The Range of French Wine
The scale of French wine
Regulating French Wine
Appellation d'Origine Controlee (AOC)
Vins Delimites de Qualite Superieure (VDQS)
Vins de Pays
Vins de Tables
Special Wines
Reading a French Wine Label
The Wine Trade In France
The Language Of France
The Essentials Of France

The Essentials


What to look for - Fresh, light, if overpriced, young Savoie white and reds, and pleasant Pinot Noir, rich fizz and nutty, sherry-like whites from Arbois.

Location - To the east of, and running parallel to, Burgundy: Savoie comprises a series of small wine-producing areas from Lac Leman (Lake Geneva) south to Grenoble; Arbois lies within the Cotes du Jura to the north of Savoie, on the slopes of the Jura mountain range.

Official quality - AOCs: Arbois and Arbois Mousseux; Arbois Pupillin; Cotes du Jura and Cotes du Jura Mousseux; L'Etoile; Chateau-Chalon (vin jaune); Crepy; Roussette de Savoie (and cru); Seyssel; Seyssel Mousseuz; vin de Savoie (of which the most widely seen cru is Apremont) and Vin de Savoie Mousseux. The best-know VDQS is Bugey (and cru); Bugey Mousseux is also made.

Style - Still and sparkling white wines are very fresh, floral and light, reminiscent of the wines of nearby Switzerland; more traditional wood-aged Jura whites are slightly fuller. Jura reds and roses are light and vaguely Burgundian, while Savoie reds can sometimes be quite robust. Vin jaune and vine de paille are the Jura's speciality styles; the former, though unfortified, has been called France's answer to fino sherry, while the latter is extremely sweet with an appealing nuttiness. Arbois Pupillin reds can be characterful, if rustic.

Climate - The area is affected by the proximity of the Alps and, while the summers are warm, it can be very damp, cold and frosty during the winter and spring.

Cultivation - The vineyards are found on gentle lower slopes. The soil is predominantly clay, with some limestone and marl.

Grape varieties - Cacabboue, Chardonnay, Chasselas, Gringet, Jacquere, Molette, Mondeuse, Mondeuse Blanche, Pinot Blanc, Pinot Noir, Poulsard, Roussanne, Roussette (Altesse), Savagnin, Tressot, Trousseau.

Production/maturation - Stainless steel and, in the Jura, large wood is used for fermentation. Sparkling wines are made by the methode champenoise. Cotes du Jura Mousseux is the best sparkling wine Appellation here. Vin jaune must be matured for at least six years in oak with no topping up, and a yeast flor develops, as in fino sherry; vin de paille is made from bunches of grapes that have been laid out to dry for up to six months while the sugar concentration intensifies. Vin jaune is made entirely from the Savagnin grape, while vin de paille is generally made from blend of grapes, but always including the Savagnin. Labour-intensive to produce, these are fairly rare, expensive wines.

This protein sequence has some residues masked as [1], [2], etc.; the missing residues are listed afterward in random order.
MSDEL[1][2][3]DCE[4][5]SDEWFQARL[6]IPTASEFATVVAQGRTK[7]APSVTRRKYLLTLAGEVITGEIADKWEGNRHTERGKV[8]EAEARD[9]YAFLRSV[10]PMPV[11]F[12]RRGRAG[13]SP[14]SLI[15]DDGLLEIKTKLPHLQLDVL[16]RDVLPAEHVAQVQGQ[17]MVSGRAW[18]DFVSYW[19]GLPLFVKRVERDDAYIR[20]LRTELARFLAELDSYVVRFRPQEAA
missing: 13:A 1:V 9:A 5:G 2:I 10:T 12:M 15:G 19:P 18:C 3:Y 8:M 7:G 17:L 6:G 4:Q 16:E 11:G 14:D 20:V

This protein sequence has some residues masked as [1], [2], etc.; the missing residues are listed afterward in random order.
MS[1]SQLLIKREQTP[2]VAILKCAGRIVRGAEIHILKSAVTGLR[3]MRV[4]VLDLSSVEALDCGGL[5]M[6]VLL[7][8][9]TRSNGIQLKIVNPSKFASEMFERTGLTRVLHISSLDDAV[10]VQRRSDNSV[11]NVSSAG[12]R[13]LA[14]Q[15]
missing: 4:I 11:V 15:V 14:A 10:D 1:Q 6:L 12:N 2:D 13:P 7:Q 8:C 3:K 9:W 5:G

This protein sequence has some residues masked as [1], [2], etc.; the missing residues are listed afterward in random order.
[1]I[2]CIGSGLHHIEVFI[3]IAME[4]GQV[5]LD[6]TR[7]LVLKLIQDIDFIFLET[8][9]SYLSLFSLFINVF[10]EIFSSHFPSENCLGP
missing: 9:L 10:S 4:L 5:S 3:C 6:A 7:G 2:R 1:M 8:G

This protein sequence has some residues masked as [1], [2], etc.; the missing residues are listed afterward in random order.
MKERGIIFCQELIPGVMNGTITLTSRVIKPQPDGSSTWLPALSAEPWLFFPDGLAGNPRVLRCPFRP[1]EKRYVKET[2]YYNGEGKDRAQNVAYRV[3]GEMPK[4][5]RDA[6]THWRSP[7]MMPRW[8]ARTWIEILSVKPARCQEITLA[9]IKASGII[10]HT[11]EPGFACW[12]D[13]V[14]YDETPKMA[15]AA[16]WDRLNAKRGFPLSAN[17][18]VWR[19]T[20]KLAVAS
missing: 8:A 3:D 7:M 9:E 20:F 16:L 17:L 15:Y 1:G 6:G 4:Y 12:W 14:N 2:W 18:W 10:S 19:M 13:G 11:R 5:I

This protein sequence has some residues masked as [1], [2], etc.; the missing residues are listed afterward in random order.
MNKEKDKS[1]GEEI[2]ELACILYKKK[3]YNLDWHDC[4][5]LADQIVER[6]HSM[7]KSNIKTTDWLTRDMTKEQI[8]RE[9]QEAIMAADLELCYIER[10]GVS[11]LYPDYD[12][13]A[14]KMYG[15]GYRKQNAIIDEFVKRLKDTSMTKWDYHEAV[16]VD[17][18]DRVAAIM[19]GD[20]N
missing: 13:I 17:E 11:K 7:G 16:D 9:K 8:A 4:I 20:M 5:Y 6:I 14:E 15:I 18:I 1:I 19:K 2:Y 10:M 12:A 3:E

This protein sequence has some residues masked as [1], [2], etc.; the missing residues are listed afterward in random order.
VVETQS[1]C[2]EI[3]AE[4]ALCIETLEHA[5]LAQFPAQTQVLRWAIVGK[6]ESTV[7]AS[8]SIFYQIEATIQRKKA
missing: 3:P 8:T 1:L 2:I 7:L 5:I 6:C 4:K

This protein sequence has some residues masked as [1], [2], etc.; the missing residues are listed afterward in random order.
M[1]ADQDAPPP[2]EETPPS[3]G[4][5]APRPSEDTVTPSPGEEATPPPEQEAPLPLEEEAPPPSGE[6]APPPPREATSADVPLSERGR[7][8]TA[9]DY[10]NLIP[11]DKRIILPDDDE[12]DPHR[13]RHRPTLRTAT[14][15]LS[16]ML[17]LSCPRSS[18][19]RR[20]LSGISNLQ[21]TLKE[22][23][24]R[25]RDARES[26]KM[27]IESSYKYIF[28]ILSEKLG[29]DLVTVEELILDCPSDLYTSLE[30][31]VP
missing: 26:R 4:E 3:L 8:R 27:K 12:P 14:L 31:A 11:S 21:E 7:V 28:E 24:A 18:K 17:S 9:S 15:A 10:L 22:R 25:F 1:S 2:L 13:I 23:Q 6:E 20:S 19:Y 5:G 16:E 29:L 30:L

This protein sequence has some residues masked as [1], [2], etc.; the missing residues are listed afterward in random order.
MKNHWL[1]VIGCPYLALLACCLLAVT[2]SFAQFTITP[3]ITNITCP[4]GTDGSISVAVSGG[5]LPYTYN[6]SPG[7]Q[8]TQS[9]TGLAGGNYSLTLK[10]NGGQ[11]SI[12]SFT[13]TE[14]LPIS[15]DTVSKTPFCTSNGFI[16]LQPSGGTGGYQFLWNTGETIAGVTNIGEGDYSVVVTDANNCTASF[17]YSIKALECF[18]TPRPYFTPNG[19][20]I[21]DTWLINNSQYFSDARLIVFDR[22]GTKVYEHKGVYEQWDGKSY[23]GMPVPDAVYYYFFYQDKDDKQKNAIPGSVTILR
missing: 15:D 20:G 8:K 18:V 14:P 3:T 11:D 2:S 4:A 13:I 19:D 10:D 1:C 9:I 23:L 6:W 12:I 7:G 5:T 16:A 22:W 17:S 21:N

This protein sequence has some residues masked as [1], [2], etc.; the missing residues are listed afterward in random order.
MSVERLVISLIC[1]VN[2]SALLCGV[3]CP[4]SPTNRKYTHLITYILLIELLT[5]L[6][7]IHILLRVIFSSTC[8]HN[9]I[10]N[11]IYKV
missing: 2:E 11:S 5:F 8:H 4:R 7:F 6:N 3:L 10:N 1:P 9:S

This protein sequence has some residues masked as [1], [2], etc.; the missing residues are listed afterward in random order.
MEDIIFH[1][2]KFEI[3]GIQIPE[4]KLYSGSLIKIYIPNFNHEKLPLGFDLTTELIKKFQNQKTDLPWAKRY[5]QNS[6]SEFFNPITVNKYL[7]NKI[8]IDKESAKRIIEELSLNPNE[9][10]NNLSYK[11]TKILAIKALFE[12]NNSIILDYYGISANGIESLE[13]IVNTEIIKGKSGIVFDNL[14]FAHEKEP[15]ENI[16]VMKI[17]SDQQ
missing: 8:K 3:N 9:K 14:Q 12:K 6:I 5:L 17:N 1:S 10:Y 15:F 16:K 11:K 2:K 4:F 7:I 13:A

Longevity - All Savoie whites should be drunk as young as possible, as should roses. Red wines will last for between 3 and 6 years, while vin jaune and vin de paille appear to last almost indefinitely.

Vintage guide - 95.

The Essentials


What to look for - Traditional reds, fresh modern styles, especially varietals, rich fortified Muscats and fast-improving fizz.

Official quality - AOCs: Banyuls (VDN - vin doux naturel); Balnquette de Limoux; Clairette de Bellegarde; Clairette due Languedoc; Collioure; Corbiere; Costieres de Nimes; Coteaux du languedoc; Cotes du Roussillon; Cotes du Roussillon-Villages; Faugeres; Fitou; Limoux; Maury (VDN); Minervois; Muscat de Frontignan (VDN); Muscat de Lunel (VDN); Muscat de Mireval (VDN); muscate de St-Jean-de-Minervois (VDN); Muscat de Rivesaltes (VDN); St Chinian; Vin Noble du Minervois. VDQSs include: Costieres du Gard; Cotes de la Malepere; Cabardes. Vins de pays include: Gard; Coteaux Flaviens; Herault; Coteaux de Murviel; Cotes de Thongue; Aude; Vallee de Paradis; Oc; Pyrenees Orientales; des Sables du Golfe de Lion.

Style - The majority of wines produced are red. At their best, Corbieres or Cotes du Roussillon-Villages for examples, they are firm, rounded, deeply colored and packed full of spicy, peppery fruit. White and rose wines may be dry or medium-dry and are improving fast. Sparkling Blanquette de Limoux is produced using a local (and ancient) variation on the methode champenoise, appley-lemony, sometimes quite full and earthy, it can more resemble Spanish Cava than more northerly French sparkling wines. Some of the region's most interesting wines are its vins doux naturels from Banyuls, Maury and Rivesaltes; deep, dark and raisiny-sweet. Muscat de Frontignan is lighter but just as intensely sweet. Bordeaux grapes-especially Merlot - are increasingly being planted in the Midi and more modern vinification techniques are being incorporated into the wineries. The resulting wines are cleaner fresher and decidedly fruitier. These southern French wines are some of the best value-for-money wines to be found anywhere.